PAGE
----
The favorite in the Arizona Republican primary for the US Senate was criticized as a snake oil salesman by an old friend who was the best man at his wedding.
Mother Jones published an extensive profile Monday of Blake Masters, a political newcomer and venture capitalist backed by former President Donald Trump in the race to take on Sen. Mark Kelly (D-Ariz.).
Among those interviewed was Masters’ best man, Collin Wedel, now a partner in a corporate law firm in California. Wedel said his brothers alerted him to tweets from the Masters account last year, and he responded to one in November that called coronavirus vaccine mandates evil.
“What a shame,” Wedel replied from his private account. “I am so completely disappointed in what you have done to yourself. People will get sick and die because of your reckless rhetoric. As someone who loved and respected you: What happened to you?
Masters responded with a screenshot of the tweet, which he shared with his tens of thousands of followers. Wedel was harassed by callers at work and at home, and called police after receiving threatening materials in the mail.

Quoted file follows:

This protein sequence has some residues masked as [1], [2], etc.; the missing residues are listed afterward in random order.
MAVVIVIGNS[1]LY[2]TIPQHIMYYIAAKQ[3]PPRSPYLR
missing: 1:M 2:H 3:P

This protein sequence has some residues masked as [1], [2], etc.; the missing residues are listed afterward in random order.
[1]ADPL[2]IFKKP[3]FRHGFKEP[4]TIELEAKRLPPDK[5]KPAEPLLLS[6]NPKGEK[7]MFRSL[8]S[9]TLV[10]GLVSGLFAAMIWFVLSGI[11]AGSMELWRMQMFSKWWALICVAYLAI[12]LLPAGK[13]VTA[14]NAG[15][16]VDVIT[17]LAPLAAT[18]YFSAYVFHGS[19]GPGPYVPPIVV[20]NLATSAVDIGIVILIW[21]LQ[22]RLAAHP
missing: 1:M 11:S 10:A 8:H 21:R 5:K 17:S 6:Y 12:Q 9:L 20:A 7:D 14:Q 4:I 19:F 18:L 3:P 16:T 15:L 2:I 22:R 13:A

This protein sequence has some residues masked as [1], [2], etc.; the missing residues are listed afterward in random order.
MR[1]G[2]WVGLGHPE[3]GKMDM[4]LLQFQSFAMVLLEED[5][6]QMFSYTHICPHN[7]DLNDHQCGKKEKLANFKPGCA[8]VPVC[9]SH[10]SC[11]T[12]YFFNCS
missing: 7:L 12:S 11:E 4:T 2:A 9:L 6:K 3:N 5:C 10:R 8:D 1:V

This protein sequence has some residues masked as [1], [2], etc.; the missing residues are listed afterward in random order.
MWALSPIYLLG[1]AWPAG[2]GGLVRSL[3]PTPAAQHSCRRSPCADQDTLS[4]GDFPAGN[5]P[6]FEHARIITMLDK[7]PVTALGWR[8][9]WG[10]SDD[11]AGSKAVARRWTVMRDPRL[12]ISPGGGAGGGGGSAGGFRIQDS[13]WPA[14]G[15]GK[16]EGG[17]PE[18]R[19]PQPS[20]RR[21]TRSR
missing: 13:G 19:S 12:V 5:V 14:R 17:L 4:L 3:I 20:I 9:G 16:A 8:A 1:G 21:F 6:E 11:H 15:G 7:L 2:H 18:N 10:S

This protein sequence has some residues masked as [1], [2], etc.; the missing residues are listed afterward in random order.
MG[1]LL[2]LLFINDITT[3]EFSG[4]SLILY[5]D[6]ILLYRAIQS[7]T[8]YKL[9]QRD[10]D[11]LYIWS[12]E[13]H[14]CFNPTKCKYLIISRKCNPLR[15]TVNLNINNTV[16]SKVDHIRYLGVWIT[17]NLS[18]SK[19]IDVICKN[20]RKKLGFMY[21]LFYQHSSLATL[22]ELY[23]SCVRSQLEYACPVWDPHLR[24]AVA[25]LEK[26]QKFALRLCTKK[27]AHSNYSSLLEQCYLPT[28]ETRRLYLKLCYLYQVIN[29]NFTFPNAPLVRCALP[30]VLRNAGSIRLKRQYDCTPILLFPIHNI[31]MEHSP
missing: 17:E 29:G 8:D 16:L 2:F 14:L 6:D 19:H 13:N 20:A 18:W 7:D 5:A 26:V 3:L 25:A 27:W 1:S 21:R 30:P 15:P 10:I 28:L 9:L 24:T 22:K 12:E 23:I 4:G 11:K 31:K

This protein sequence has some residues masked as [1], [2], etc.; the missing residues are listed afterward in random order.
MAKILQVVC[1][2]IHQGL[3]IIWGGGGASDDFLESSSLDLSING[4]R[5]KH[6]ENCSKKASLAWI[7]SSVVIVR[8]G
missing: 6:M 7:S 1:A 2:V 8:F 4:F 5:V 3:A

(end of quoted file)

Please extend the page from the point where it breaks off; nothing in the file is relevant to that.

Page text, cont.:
“Collin was a best friend growing up. He told me about the famous class where I met Peter Thiel, and he was the best man at my wedding,” Masters told his followers. “The most lethal virus we face is progressivism, it rots brains and nations. I wish Collin the best, but freedom is worth losing friends for.”
Wedel said they had not spoken since that exchange.
“I don’t know which is worse,” he said. “Is he actually aware that he’s selling snake oil to people or does he really believe” what he’s telling voters.
Masters, who has the backing of tech billionaire Thiel, struggled to gain momentum earlier in his campaign but picked up steam after gaining support from Trump, who praised him for echoing the former president’s lies about the election. 2020.
Masters has also pushed racist conspiracy theories, including the baseless “great replacement theory,” which claims that white Christians are being deliberately replaced by immigrants, non-Christians, and other people of color.
Arizona will hold its primary on August 2.